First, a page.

Thursday, July 14, 2011

Beoga: How to Tune a Fish

How do you tune a fish? The wry and coming coming at things from and angle perspective that question implies infuses the music offered by the five members of the band Beoga on their album How to Tune a Fish. A like titled set opens the music, and it draws you right in, just as though you were hearing them at a session in their based in County Antrim, Northern Ireland. Interesting choice of instruments they bring to the music, too: two accordions, piano, fiddle, and bodhran.

irish band beogaThe second set, Sticky Bun Slides (the title comes from a conversation bodhran player Eamon Murray had with an Italian friend) keeps things dancing right along , and moves into the song Home cookin’ from American songwriter Rick Danko, with fiddler Niamh Dunne stepping up to sing, adding a bit of an Irish edge to the country blues in the piece. Ballymacaldrick is a lovely slow tune from accordion player Damian McKee, inspired by his home place in Antrim.

Seán Óg Graham handles the other accordion, and on occasion guitar as well. He also composed a number of the tunes, including that one about fish tuning. Liam Bradley , whose background includes world wide composing and arranging for Irish dance, is on keyboards for the group.

It’s a lively mix of tradition and innovation they bring here -- in fact How to Tune a Fish seems to lean a bit more toward a trad focus than several of the band’s earlier albums. Not to say they don’t bring in other things as well, including the country take on Home cookin’ and a vaudeville song called Come Out of the Rain, which they clearly have a fine time doing. Songs and tunes both, it is apparent that these five really enjoy each other’s music, and really are listening to each other, as well. through all the twelve tracks.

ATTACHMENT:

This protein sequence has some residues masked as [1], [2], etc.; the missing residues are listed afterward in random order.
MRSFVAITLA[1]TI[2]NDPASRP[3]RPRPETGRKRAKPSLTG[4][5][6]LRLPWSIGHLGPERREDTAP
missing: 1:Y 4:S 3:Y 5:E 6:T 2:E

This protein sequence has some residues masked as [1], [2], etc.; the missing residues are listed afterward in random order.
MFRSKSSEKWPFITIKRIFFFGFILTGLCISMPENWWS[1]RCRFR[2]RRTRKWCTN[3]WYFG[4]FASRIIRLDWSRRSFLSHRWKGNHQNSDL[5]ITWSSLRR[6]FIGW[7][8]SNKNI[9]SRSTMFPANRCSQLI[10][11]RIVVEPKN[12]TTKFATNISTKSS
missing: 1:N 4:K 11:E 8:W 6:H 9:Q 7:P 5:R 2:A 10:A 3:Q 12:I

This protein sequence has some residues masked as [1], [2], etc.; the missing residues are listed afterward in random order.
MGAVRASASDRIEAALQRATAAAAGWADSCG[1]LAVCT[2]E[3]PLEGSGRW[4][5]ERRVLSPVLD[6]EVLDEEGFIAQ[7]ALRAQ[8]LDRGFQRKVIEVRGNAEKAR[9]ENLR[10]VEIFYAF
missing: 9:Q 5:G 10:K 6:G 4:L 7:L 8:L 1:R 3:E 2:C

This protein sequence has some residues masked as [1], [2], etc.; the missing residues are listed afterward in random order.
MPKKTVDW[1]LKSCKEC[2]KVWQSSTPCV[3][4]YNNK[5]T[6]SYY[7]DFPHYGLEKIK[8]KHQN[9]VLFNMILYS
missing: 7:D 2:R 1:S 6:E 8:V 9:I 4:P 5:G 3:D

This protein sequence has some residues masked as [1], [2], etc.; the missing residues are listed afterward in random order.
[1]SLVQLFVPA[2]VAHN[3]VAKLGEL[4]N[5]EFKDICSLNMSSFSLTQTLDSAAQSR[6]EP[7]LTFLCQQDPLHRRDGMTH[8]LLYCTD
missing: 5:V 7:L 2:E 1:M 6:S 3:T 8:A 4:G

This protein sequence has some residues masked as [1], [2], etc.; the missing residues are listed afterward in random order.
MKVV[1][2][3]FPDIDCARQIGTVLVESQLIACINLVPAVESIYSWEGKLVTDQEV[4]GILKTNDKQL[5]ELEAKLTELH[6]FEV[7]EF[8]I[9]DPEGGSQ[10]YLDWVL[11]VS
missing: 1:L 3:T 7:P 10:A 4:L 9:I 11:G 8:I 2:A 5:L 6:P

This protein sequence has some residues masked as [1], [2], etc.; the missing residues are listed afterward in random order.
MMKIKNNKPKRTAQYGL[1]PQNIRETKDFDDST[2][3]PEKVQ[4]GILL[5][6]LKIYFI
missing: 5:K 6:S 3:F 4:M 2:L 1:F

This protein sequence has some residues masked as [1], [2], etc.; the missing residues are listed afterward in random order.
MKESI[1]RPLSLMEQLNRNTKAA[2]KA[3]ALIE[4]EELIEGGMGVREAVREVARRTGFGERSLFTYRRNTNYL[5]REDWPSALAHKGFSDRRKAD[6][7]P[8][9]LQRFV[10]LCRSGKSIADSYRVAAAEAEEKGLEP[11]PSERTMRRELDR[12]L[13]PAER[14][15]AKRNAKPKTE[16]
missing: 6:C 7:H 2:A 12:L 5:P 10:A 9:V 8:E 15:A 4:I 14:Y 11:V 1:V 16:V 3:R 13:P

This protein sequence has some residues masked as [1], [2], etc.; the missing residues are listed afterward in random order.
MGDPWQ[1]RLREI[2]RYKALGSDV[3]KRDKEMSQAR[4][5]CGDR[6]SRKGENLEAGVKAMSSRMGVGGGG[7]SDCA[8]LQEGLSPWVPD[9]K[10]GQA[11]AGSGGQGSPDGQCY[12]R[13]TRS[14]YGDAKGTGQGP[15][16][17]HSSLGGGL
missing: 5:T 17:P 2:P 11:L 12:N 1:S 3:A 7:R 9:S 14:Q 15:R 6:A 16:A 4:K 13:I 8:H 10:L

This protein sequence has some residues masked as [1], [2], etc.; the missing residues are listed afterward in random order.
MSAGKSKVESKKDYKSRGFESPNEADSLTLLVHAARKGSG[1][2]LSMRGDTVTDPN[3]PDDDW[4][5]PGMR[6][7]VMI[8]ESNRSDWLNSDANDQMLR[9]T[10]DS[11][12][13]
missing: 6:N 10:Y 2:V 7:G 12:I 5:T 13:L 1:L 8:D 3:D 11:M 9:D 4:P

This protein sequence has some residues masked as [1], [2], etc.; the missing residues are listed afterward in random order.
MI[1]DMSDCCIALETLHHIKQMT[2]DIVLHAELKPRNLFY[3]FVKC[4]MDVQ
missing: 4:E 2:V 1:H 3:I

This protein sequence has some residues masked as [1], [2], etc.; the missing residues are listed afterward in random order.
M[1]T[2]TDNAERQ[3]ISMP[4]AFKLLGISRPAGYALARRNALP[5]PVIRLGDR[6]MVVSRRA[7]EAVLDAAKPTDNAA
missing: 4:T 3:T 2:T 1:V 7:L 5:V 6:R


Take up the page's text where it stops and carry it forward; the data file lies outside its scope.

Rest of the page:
That’s an aspect interwoven into the music which makes things all the better for those who listen. The word beoga means lively in irish, and Bradley, Dunne, McKee, Murray and Graham deliver on that. Not lively for the sake of fast played tunes though, but rather because that’s at the heart and energy of the music they offer, Irish music moving forward with a crisp northern edge.


About that fish -- care to offer an answer to the question?

you may also wish to see
Music Road: Grada: Natural Angle
Music Road: malinky: flower & iron
Music Road: music of Donegal: Altan

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posted by Kerry Dexter at

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